Vision Correction


Vision correction is a general term used to describe a variety of optometric techniques for correcting refractive error, or less-than-perfect vision. We have included a brief description of some of the most common types of refractive error and the ways to correct them at Eyes In The Park.


Nearsightedness, medically known as myopia, refers to vision that is good at close range but not at a distance. It generally occurs because the eyeball is too “long” as measured from front to back.

Nearsightedness is diagnosed during routine eye exams and possible treatments include eyeglasses, contacts, LASIK, and photorefractive keratotomy (PRK). Dr. Goble will provide options that best suit you.


Farsightedness, medically known as hyperopia, refers to vision that is good at a distance but not at close range. Farsightedness occurs when the eyeball is shorter than normal, as measured from front to back, or when the cornea has too little curvature. These will cause light to converge behind the retina, rather than on it.

If you are mildly farsighted, Dr. Goble may not recommend corrective treatment at all. However, if you are moderately or severely hyperopic, you may have treatment options available, including eyeglasses and/or contacts. Dr. Goble will provide options that best suit you.


Astigmatism is an uneven or irregular curvature of the cornea or lens, which results in blurred or distorted vision. Other symptoms of astigmatism include the need to squint, eye strain from squinting, headaches and eye fatigue.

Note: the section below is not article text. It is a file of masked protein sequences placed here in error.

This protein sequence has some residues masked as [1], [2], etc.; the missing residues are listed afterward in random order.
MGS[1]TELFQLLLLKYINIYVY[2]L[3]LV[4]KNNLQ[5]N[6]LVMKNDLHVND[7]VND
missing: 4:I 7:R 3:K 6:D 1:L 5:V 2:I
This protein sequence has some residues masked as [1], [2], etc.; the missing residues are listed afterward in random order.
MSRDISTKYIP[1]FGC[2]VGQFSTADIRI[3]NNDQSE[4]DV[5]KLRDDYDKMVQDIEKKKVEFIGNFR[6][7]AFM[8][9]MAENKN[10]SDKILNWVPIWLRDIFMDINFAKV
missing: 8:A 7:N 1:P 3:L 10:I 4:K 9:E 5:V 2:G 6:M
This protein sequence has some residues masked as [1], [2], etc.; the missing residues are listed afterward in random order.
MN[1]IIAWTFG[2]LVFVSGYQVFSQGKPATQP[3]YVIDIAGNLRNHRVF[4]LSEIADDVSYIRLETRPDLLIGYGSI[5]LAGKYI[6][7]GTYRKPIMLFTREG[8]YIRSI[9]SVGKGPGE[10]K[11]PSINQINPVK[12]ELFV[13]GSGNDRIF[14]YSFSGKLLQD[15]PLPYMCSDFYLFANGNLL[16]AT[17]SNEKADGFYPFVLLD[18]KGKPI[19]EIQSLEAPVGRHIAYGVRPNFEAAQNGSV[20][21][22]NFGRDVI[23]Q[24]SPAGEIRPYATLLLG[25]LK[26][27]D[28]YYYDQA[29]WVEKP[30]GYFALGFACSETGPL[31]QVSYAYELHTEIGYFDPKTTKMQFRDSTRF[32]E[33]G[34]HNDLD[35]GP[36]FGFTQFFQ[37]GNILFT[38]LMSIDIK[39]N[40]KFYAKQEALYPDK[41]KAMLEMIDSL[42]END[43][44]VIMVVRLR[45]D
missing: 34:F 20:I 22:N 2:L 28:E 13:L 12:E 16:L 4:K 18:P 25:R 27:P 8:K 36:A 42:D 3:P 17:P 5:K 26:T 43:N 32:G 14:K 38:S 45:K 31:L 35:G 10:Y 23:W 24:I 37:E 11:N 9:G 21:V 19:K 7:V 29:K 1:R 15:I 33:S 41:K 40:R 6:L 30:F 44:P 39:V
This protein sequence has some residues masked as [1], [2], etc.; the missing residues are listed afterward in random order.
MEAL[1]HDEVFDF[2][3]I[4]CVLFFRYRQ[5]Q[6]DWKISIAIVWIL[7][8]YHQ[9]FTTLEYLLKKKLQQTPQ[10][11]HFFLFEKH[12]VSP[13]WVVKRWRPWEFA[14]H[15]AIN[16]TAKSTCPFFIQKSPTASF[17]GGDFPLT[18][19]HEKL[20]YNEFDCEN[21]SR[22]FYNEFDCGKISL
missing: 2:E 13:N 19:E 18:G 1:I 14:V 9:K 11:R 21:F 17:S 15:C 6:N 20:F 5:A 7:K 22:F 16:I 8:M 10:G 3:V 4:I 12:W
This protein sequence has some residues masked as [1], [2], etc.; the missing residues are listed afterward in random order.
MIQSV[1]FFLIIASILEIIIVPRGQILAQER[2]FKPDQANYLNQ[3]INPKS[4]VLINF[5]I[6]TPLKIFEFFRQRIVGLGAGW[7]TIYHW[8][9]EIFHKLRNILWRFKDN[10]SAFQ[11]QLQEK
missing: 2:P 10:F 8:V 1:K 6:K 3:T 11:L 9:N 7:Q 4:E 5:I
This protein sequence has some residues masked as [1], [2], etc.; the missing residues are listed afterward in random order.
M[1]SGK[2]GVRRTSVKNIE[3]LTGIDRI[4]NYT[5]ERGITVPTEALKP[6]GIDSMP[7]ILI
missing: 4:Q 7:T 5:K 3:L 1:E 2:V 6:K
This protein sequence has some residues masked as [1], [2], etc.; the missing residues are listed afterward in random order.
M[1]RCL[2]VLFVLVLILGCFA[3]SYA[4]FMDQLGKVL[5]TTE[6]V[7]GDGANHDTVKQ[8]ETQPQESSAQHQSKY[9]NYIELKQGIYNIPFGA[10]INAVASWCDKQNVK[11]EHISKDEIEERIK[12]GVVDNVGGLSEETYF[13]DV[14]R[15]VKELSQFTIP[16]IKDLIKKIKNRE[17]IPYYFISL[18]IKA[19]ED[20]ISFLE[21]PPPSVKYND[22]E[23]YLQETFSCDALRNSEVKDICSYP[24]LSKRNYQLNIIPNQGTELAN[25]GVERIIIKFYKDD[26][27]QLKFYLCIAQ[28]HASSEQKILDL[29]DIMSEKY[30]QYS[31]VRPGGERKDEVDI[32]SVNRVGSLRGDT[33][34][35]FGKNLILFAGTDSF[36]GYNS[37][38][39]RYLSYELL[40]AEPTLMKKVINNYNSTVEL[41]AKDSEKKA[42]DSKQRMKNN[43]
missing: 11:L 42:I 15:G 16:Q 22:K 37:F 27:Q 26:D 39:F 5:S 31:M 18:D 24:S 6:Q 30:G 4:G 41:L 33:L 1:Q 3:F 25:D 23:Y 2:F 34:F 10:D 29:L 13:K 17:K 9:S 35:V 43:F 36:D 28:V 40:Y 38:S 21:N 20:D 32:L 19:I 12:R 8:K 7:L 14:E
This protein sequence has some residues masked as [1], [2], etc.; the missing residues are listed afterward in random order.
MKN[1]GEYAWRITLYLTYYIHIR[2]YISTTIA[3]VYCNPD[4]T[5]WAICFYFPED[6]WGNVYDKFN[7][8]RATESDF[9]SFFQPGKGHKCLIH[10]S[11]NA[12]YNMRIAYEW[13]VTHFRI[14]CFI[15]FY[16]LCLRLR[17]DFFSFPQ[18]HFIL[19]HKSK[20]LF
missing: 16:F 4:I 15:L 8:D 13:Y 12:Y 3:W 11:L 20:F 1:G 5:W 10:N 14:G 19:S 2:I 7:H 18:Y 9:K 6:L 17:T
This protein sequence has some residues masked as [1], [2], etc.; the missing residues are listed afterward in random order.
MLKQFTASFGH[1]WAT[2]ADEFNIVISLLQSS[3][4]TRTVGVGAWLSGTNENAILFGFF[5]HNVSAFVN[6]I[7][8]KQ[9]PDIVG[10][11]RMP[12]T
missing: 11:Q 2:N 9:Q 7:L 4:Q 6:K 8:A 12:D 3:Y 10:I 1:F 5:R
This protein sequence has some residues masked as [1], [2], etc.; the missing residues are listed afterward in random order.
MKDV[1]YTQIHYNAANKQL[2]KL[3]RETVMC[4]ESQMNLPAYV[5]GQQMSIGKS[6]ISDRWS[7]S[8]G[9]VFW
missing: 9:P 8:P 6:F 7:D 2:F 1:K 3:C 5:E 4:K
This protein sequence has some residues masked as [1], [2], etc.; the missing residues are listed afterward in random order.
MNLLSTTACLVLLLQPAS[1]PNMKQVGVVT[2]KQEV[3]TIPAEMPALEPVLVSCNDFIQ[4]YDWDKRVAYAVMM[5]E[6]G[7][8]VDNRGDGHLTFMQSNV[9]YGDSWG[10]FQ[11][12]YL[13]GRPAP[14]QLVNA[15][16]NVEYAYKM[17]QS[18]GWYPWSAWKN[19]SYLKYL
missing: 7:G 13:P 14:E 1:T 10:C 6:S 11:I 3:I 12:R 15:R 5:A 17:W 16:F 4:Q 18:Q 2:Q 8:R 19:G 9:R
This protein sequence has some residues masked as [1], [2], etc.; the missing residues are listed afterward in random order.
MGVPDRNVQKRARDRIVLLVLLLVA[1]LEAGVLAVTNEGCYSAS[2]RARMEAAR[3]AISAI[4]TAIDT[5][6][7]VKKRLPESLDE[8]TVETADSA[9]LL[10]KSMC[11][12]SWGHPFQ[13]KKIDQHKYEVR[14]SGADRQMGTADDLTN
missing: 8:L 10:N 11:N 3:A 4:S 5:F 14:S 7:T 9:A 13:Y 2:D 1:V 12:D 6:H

In reality, most people have some degree of astigmatism, which is usually present at birth and is believed to be hereditary. In minor cases, treatment may not be required but is certainly beneficial. Moderate to severe astigmatism can be treated with corrective eyewear or LASIK surgery.


Presbyopia is a condition in which the lens of the eye gradually loses its flexibility, making it harder to focus clearly on close objects such as printed words. Distance vision, on the other hand, is usually not affected.

Presbyopia is an inevitable part of aging and cannot be prevented by diet, lifestyle or visual habits. However, it is treatable with several types of corrective lenses, including progressives, bifocals and trifocals, single-vision reading glasses, multifocal contact lenses and monovision therapy. Dr. Goble will work with you to find the best correction solution for you.